Macron gets the jitters in the country from Le Pen – POLITICO

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PARIS — Emmanuel Macron is showing signs of nervousness as he ramps up his campaign ahead of the second round of France’s presidential election.

On a visit to the northern city of Denain on Monday, the French president made missteps and appeared unprepared when he encountered disaffected citizens.

Polls point to a very close runoff between Macron and far-right leader Marine Le Pen. The incumbent is going into the campaign with enthusiasm, having taken a light approach ahead of the first round.

But his first visit to enemy territory did not go well.

One of France’s poorest cities, Denain is just a short drive from Le Pen’s voting estate in the rust belt of north-eastern France, where the National Rally has thrived in recent years. Something 41 percent of voters in Denain opted for Le Pen in the first ballot.

Hammered out by locals over his handling of the COVID-19 pandemic and his plans to reform France’s pension system, Macron appeared speechless on the former and appeared to be backing down previous commitments on the latter.

After a woman objected to school closures during lockdown, Macron awkwardly replied that she didn’t live “in the real world”, adding that schools reopened very quickly after the pandemic began in 2020.

“I don’t live in the real world?” The woman, who works as a dental assistant in Denain, replied, “People will laugh in front of their TVs.”

The encounter encapsulates the difficulties Macron faces as he dives into the election campaign to prove he’s in touch with ordinary people and gives the impression he’s desperate to make up for lost time.

Macron only officially announced his presidential candidacy last month, delaying his campaign after the war in Ukraine. When he finally entered the campaign, he held only one rally in Paris and made campaign stops in areas occupied by allies.

Meanwhile, six months ago, Le Pen launched a low-key tour of France, visiting small towns and villages and campaigning on issues affecting ordinary French people, such as the cost of living and jobs.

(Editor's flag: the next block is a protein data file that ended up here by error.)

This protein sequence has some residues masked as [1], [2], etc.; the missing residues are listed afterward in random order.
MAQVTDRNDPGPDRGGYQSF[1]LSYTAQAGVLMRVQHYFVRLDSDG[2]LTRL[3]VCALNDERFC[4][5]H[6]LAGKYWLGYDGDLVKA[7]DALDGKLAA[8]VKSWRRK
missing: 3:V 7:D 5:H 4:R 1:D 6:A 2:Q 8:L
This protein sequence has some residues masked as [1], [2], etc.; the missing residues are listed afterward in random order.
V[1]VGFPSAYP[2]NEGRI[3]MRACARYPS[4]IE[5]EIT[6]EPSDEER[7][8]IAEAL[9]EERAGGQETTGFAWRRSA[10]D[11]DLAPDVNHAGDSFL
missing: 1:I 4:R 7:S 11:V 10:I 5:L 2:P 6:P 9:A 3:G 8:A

In Sunday’s first ballot, Macron topped Le Pen with 27.8 percent of the vote, compared with 23.1 percent for the far-right leader. But polls are predicting a much closer race than their last duel in 2017, as many rural and working-class voters are expected to swing behind Le Pen on April 24.

With all left-wing candidates eliminated, Macron and Le Pen try to win over left-wing voters. Twenty-one percent of voters backed far-left leader Jean-Luc Mélenchon in the first round, and they appear split between abstaining in the second round and supporting Le Pen or Macron.

Reversal in pensions

On Monday things went from bad to worse for Macron. The French President appeared to reverse his flagship proposal to raise the statutory retirement age to 65 and introduce a minimum state pension of €1,100.

In Denain, Macron told locals he was willing to adjust the timeframe and retirement age to unite the people behind his reforms.

“I’m willing to change the timeline and say that we don’t necessarily have to do the reform by 2030 if I feel like people are worrying about it too much,” he said.

“I can’t say I want to unite people, and then when I go and listen to people, I tell them I won’t back down,” he said, adding that there would be concessions for workers in difficult jobs.

But pensions are at the heart of Macron’s re-election bid, and his hints at compromise seemed to surprise his camp. An aide to the French president told Playbook Paris on Monday that Macron’s comments were not a change in policy, before backing down a few hours later. The clues also raise questions about Macron’s long-term commitment to his own campaign platform.

With Le Pen’s offer to lower the retirement age to 62, Macron is under pressure to offer some compromises on pensions, particularly for unskilled workers who often start their careers earlier.

On Tuesday said his far-right rival French radio France Inter that his concessions were “a maneuver” to attract left-wing voters.

“I don’t trust Emmanuel Macron at all, not when there are ten days left until the second round,” Le Pen told journalists.

Macron has not denied that he is ready to change his reform plans after the results of the first round. But having championed a pro-business, pro-business agenda during his last term in office, he must now convince both Le Pen and Mélenchon voters that he has a solid plan for them too. Macron gets the jitters in the country from Le Pen - POLITICO

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